Regional Overview & Fact Sheet
The Northern Gulf of Mexico Region contains over 60 percent of the tidal marshes of the United States, freshwater inputs from thirty-seven major rivers, numerous nursery habitats for fish, the Flower Gardens Banks, and also the so-called ‘dead zone’ resulting from increased loads of organic material from the extensive Mississippi River watershed. The region extends from Gullivan Bay on the west coast of Florida to north of the Rio Pánuco in the state of Tamaulipas, and includes the coastal areas of the US states of Alabama, Mississippi, Louisiana, and Texas. The region comprises the northern portion of the Gulf of Mexico (hereafter referred to as the Greater Gulf)—a semi-enclosed sea with tropical currents and a high nutrient load. Most of the oceanic input to the Greater Gulf is from the Caribbean Sea through the Yucatan Channel, forming the Loop Current, which winds north then east through the Greater Gulf, outflowing through the Straits of Florida. A broad continental shelf covers about a third of the Greater Gulf.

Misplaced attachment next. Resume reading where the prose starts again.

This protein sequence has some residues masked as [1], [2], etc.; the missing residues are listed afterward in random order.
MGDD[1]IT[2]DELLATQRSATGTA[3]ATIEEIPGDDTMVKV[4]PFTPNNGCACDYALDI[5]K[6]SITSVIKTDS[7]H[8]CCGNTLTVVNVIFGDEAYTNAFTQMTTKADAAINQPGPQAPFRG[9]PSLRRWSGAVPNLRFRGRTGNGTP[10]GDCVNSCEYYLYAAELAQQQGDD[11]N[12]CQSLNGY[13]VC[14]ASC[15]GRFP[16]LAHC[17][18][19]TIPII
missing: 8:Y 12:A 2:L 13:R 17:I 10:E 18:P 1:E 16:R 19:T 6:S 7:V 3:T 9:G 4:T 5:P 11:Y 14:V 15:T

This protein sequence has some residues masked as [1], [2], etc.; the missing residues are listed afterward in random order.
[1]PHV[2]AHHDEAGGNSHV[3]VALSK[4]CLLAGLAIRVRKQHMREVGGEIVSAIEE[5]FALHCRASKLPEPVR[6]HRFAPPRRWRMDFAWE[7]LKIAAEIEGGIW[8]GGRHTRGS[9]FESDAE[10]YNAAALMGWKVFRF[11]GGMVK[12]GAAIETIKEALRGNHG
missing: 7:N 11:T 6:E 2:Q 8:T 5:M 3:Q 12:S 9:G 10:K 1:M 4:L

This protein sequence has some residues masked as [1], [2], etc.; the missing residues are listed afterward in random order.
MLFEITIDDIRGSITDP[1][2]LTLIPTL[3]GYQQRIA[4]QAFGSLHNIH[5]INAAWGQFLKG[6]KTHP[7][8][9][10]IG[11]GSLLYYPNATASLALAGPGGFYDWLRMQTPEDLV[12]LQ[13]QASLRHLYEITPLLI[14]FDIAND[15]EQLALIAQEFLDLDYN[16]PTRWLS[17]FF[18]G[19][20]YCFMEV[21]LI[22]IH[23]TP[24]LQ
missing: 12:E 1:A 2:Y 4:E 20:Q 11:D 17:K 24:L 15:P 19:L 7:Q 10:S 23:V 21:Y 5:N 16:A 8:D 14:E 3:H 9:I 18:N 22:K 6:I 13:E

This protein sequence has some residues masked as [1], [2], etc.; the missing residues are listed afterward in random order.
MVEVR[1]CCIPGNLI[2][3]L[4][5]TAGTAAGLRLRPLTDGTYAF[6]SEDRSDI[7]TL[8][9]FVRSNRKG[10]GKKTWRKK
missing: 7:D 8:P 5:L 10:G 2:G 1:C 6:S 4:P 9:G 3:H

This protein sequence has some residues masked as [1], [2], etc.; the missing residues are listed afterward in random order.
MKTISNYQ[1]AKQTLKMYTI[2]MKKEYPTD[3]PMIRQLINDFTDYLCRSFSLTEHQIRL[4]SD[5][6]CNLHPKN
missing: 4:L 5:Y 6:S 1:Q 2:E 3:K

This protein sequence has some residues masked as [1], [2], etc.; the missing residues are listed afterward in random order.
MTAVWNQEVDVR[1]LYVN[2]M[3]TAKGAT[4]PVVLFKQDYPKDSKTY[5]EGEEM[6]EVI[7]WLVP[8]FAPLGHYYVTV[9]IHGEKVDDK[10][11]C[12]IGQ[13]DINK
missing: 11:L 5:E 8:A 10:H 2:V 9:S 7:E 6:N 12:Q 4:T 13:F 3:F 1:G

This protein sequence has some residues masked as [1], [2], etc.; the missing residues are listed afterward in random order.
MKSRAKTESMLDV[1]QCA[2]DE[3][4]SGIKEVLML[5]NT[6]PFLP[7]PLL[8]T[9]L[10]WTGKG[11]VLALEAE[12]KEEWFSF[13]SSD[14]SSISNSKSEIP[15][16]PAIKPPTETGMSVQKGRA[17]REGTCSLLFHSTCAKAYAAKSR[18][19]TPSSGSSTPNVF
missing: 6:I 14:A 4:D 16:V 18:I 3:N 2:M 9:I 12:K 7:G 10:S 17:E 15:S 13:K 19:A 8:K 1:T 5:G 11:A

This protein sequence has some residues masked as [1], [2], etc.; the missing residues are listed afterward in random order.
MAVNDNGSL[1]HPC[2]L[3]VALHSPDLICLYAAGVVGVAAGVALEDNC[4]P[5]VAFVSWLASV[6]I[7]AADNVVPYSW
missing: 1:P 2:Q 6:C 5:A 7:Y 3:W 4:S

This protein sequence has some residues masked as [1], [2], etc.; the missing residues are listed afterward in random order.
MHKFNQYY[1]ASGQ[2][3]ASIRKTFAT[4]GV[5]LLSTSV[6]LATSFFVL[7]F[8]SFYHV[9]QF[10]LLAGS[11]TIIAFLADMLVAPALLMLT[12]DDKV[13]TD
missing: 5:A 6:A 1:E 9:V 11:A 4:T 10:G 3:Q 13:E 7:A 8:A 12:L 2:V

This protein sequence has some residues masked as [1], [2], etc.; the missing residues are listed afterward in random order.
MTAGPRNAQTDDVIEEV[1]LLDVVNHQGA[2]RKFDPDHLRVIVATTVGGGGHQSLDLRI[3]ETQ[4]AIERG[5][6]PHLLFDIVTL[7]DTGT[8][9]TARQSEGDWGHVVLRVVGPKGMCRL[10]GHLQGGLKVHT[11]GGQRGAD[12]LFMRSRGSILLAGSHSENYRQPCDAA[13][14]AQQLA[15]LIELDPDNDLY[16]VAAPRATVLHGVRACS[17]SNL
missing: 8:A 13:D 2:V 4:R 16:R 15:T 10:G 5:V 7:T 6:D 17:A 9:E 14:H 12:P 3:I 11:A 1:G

The region is defined physiographically by the enclosed nature of the Gulf of Mexico, as well as by a sea surface temperature differential with the Southern Gulf of Mexico in the winter.
14–24°C (winter), 28–30°C (summer)
Loop Current (cyclonic), Florida Current, Tamaulipan Gyre (anticyclonic)
Broad continental shelf along Florida narrowing to a steep thin shelf fronting the Mississippi River outlet, widening again along the Texas coast, narrowing in the Mexican southern portion; much of the near shore waters are divided into bays and estuaries behind barrier islands.
shelf (roughly 0–200 m): 56%
slope (roughly 200–2,500/3,000 m): 40%
abyssal plain (roughly 3,000+ m): 4%
Sand barriers; silt and mud, with clays in central Gulf coast; sandy muds in Texas; and sand and carbonate muds in Florida.
Mangrove ecotone, patchy seagrass communities, oyster reefs, isolated salt domes with coral reefs and deep Lophelia coral mounds, deltaic systems, coastal lagoons, estuaries, salt marshes, river inlets, dwarf mangroves, serpulid worm reefs.
Moderately high productivity ecosystem (150-300 gCm-2yr-1). Conditions range from eutrophic in the coastal waters to oligotrophic in the deeper ocean.
Kemp’s ridley turtle, green turtle, loggerhead turtle, Gulf sturgeon, speckled hind, dusky shark, sand tiger shark, night shark, largetooth sawfish, smalltooth sawfish, Texas pipefish, opossum pipefish, dwarf seahorse, diamondback terrapin, Alabama shad, and saltmarsh topminnow, groupers, Johnson's seagrass.